Archive | Quality and Safety RSS feed for this section

Babylonian patient safety

11 Oct
800px-Code_of_Hammurabi_75_cropped

One of the twelve stone displaying the Code of Hammurabi

by Stephen Campbell

Every patient, every person, deserves safe quality care. The quality and safety of care varies between countries and within countries; even within hospitals or general practices, dental practices or pharmacies. Some people will benefit from exemplary care (both clinical and inter-personal) whereas most will experience safe quality care. However, the reality is that some people / patients will receive poorer care and, in a minority of cases, unsafe, or unacceptable quality of, care.

How should this be addressed? Quality and safety improvement literature refer to various forms of incentives and rewards or penalties to reflect the safety and quality of care delivered. These can relate to financial, professional, regulatory and reputational standards and reflection of performance. It’s important to emphasise that care is provided within organisations within systems and usually as part of a team. Most unsafe and poor care is often the result of systems errors.

The idea that there will be incentives or consequences for the safety and quality of care delivered is new…is wrong. There have been some interesting approaches over the centuries. Do they have anything in common with health and social care today? Yes – they reflect the fact that it’s been recognised that care varies and patient outcomes vary and that there is an arbiter (a regulatory body or an individual) of safety and quality who will decide on the consequences for patient outcomes. Leaving aside issues of ethics, morals and legality…not to mention fairness…

Between the fifth and third centuries BC, the Hippocratic Oath required a new physician to swear, by a number of healing Gods, to uphold specific ethical standards. In essence, “First do no harm” (Latin: Primum non nocere). The “do no harm” was not new. King Hammurabi (B.C.1795-1750) was king of Babylonia who is credited with the legal Code of Hammurabi (a set of 282 laws written on twelve stones and displayed publicly for all to see). These were designed to regulate Mesopotamian society. Perhaps the most well-known is: “Eye for eye, tooth for tooth.” Delve deeper and one law stipulates that “If a doctor has opened an abscess of the eye and has cured the eye, he shall take ten shekels of silver”… however…“If a doctor has opened an abscess of the eye and has caused the loss of the eye, the doctor’s fingers shall be cut off”.

The focus on quality and safety of healthcare is mostly a post-war agenda. While it would not be appropriate to compare any existing health and social care regulatory body such as the Care Quality Commission to Mesopotamian society, it’s interesting to reflect on the fact that “regulation” of healthcare and patient outcomes is certainly not new. Thankfully, however, the current focus on “each person receives appropriate person-centred care and treatment” does not require anyone to have their fingers chopped off.

British Journal of General Practice Research Conference 2018

3 May

BJGP banner & Sudeh combined

Dr Sudeh Cheraghi-Sohi recently attended the inaugural British Journal of General Practice (BJGP) Conference, held at the Royal College of General Practitioners (RCGP), on March 23rd. This one-day conference was opened by Dr Helen Stokes-Lampard, Chair of the RCGP, and the journal’s editor Professor Roger Jones. Plenaries were provided by Professor Richard Hobbs and Professor Pali Hungin, who gave an overview of some the key primary care research successes and discussed the future of general practice respectively.

Common to both talks was the focus on the growing primary care workforce crisis and the increasing workload that the diminishing workforce is attempting to deliver. From a patient safety perspective, safe staffing levels in hospitals and from an access perspective, GP provision are critical to safe service delivery.

Various solutions were suggested and the acknowledgement that there was no magic bullet. Dr Cheraghi-Sohi gave an oral presentation on her work on measuring diagnostic errors in UK general practice. An audience of primarily clinicians attended the fifteen minute presentation and engaged in a lively and positive debate on the topic once the presentation finished covering various aspects of the methods and findings. Indeed, the issue of workload was discussed and how this may contribute to the increasing occurrence of diagnostic errors.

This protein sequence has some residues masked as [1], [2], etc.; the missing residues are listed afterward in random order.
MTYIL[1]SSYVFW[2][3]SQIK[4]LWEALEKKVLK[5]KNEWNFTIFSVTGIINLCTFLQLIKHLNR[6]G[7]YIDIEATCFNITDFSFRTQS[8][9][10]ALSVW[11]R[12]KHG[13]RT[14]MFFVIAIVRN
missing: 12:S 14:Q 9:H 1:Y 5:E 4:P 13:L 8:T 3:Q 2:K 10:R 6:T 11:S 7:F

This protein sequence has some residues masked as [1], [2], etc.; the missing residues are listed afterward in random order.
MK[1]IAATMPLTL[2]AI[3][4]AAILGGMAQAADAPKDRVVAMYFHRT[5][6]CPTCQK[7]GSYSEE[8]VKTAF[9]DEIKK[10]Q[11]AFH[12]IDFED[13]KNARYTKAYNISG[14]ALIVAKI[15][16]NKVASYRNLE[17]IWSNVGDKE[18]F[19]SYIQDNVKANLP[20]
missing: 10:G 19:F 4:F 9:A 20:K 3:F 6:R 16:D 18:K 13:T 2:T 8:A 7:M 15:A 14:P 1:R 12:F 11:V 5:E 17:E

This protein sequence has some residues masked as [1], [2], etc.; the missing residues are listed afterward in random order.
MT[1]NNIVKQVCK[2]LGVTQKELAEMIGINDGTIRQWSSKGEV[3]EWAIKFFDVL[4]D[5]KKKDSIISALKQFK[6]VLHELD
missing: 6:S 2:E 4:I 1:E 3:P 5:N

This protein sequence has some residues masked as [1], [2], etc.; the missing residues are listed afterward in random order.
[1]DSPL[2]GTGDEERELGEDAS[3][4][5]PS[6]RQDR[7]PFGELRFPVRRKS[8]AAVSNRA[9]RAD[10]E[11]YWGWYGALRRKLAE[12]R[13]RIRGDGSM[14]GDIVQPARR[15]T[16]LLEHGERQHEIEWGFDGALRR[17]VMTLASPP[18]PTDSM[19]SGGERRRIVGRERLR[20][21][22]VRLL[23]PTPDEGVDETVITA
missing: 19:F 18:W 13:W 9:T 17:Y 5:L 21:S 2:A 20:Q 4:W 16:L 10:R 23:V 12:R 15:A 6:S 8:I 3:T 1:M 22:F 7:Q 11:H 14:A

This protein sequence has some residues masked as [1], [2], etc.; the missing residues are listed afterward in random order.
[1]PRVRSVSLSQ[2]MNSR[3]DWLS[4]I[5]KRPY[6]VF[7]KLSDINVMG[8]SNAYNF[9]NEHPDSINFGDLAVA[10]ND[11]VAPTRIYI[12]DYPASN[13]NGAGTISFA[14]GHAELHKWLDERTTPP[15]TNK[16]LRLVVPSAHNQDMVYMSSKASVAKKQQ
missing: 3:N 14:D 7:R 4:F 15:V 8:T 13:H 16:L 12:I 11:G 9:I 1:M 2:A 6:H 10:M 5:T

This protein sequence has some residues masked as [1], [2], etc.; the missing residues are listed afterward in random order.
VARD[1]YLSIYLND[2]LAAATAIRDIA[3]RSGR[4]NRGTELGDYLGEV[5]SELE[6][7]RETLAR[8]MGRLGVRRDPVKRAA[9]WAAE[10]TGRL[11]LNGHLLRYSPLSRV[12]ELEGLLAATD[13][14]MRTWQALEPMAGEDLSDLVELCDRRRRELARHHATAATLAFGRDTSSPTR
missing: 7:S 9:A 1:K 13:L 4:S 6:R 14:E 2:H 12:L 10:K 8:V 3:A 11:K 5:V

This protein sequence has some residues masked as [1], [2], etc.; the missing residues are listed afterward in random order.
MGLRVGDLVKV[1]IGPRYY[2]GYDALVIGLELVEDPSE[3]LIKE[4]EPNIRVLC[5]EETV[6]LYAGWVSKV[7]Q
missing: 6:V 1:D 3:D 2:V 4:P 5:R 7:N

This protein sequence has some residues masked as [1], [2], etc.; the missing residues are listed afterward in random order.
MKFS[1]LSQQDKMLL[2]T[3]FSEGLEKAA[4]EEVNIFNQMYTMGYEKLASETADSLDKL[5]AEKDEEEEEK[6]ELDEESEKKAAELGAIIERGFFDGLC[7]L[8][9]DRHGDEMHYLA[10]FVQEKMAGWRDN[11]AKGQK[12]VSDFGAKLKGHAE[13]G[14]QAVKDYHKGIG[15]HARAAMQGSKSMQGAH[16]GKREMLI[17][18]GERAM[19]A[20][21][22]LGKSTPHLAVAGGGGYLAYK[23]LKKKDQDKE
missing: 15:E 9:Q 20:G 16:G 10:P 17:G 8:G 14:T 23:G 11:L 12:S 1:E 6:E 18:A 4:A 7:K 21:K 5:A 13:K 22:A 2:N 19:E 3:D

In addition to the oral presentations, poster sessions and workshops on critical reading, peer review and how to beat procrastination in your writing were offered throughout the day.  In summary, there was a well-balanced structure to the conference programme with plenty of free-time for networking.

Health Innovation Manchester Patient Safety Collaborative

3 May

The PSTRC’s second core aim is to deliver “a translation pipeline” that feeds the outputs, products and learning from our work to local and national policymakers and health and care providers. The PSTRC works closely with Health Innovation Manchester, which is an academic health science system that brings together the research, education and clinical excellence of the Department of Health and Social Care (DHSC)-designated Manchester Academic Health Science Centre (MAHSC) with the expertise and national connections of the Greater Manchester Academic Health Science Network (GM AHSN). This will ensure scarce financial and workforce resources are used to provide value for money and safer health and care.

The PSTRC has developed strong links with the Health and Social Care system in Greater Manchester and Health Innovation Manchester, as well as the Patient Safety Collaboratives and Academic Health Science Networks in Greater Manchester and the East Midlands.  PSTRC staff are members of the Health Innovation Manchester Patient Safety Collaborative Steering Group (Ashcroft, Campbell) and the Research and Evaluation Committee for Patient Safety Collaborative-East Midlands (Waring).

Examples of specific projects will include the PSTRC working with:

  • The Greater Manchester Patient Safety Collaborative on its deteriorating patient agenda with plans to develop an ‘early warning’ tool for identifying and responding to deteriorating patients following discharge from hospital to a community setting
  • The Christie NHS Foundation Trust on on optimising safe follow-up and patient experience after discharge from out-patient care
  • A range of health and care and voluntary organisations in developing its research on homelessness
  • NHS England and NHS Improvement to reduce the level of medication error across the NHS
  • NICE, DHSC, NHS England and Health Education England to reduce suicide rates and self-harm
  • The Manchester Patient Safety Collaborative to implement the Patient Safety Toolkit across Greater Manchester.

Pharmacists working towards safety improvements

3 May

CP Patient Safety Collaborative image

The Greater Manchester PSTRC’s Community Pharmacy Patient Safety Collaborative was set up by the PSTRC to encourage a mutually-beneficial dialogue between community pharmacy workers and researchers, and ultimately to improve patient safety.